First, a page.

Besides, employers are required to pay the following taxes in Puerto Rica.
  • Old Age, Survivors, and Disability Insurance Tax (FICA) - 6.2%
  • Medicare (FICA) = 1.45%
  • Disability Insurance = 6%
  • Federal Unemployment Tax Rate (FUTA) = 6.3%
  • State Unemployment Tax Rate (SUTA)1% = 5.4%
  • Chauffeurs Insurance = USD 0.30 per week

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Taxes for Employees

Taxes for Employees

  • The residents of Puerto Rico are taxed on worldwide income.
  • However, non-residents are taxed on only the income earned from the Puerto Rican source.
The progressive income tax rate is as follows:
  • USD 0 - 9000 = 0%
  • USD 9000 - 25000 = 7%
  • USD 25000 - 41500 = 1,120 USD + 14% on the excess over 25000 USD
  • USD 41500 - 61500 USD = 3,430 USD + 25% on the excess over 41500 USD
  • USD Above 61500 = USD 8,430 USD + 33% on the excess over 61500 USD
Besides, employees are required to pay the following taxes in Puerto Rico.
  • Old Age, Survivors, and Disability Insurance Tax (FICA) = 6.2%
  • Medicare (FICA) = 1.45% (without limitation)
  • Medicare (FICA) = 0.9%
  • Chauffeurs Insurance = USD 0.50 per week


  • The probation period duration depends on the type of employee.
    • Exempt employees = 360 days
    • Non exempt employees = 270 days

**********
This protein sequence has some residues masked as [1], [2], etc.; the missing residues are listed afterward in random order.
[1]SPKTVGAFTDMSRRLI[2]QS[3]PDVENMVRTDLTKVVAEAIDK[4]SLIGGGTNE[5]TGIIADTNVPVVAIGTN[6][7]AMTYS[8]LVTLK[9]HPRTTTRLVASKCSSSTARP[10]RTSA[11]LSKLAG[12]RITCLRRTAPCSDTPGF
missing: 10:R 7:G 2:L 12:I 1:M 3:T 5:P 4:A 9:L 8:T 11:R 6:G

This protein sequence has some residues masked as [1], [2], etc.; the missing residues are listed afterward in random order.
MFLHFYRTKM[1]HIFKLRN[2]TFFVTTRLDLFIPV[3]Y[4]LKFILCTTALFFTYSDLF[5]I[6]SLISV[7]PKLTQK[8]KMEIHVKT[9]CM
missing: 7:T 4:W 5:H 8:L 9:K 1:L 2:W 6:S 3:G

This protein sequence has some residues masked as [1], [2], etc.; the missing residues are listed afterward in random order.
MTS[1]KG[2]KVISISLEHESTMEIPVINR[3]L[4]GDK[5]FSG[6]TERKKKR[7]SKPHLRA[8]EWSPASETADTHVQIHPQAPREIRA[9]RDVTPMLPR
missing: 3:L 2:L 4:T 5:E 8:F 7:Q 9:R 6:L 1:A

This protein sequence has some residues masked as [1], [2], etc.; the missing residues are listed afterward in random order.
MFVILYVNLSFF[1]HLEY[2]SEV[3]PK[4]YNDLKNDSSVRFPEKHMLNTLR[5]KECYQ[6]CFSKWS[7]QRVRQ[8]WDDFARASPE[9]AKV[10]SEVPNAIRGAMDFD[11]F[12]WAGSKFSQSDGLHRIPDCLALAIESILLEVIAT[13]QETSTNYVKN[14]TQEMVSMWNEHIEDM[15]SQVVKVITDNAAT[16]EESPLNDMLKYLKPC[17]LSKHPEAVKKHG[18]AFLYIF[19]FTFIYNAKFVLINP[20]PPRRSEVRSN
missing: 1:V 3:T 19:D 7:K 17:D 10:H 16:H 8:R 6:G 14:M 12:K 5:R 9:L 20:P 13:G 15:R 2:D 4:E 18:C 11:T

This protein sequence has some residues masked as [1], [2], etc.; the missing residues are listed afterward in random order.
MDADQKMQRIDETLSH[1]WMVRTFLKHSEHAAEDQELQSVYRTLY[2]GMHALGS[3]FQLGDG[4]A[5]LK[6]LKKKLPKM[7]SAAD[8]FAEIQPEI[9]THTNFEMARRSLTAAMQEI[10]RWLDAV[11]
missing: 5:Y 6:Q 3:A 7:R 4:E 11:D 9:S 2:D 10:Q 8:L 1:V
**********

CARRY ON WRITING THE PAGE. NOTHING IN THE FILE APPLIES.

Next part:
• However, this provision is not entertained for contractors hired for a temporary period.
  • There is no provision for a specified statutory period for termination of probation.

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  • An employee can voluntarily terminate the contract.
  • Similarly, the employer can terminate it unilaterally or upon mutual consent.
  • But, in the absence of a termination date in the contract, it is considered for indefinite terms. Unless removed for just cause, the employment is protected by number 4 of the Labor Transformation and Flexibility Act.
Severance Pay

Severance Pay

The employees, if terminated unjustly, are entitled to severance pay. However, the rate depends on the duration of the year served.
  • 0-5 years = 2 months of salary + 1 week of of pay
  • 6-15 years = 3 months of salary + 2 weeks of pay
  • Above 25 years = 6 months of salary + 3 weeks of pay
Employees or Contractors

Employees or Contractors

  • Misclassifying employees and contracts, even unintentionally, can trouble employers with penalties, under Puerto Rico Labor Transformation and Flexibility Act.
  • It can cause the employer to pay back payroll taxes and employee benefits.
  • Further, the employee may file a civil lawsuit in case of such misclassification.
Final Words

Final Words

The statutory laws of Puerto Rico grant more rights to its employees than any of the U.S. states. However, due to its complex labor laws and employment norms, hiring here can take a lot of work. Thus, always consult EOR services to be safe from legal implications.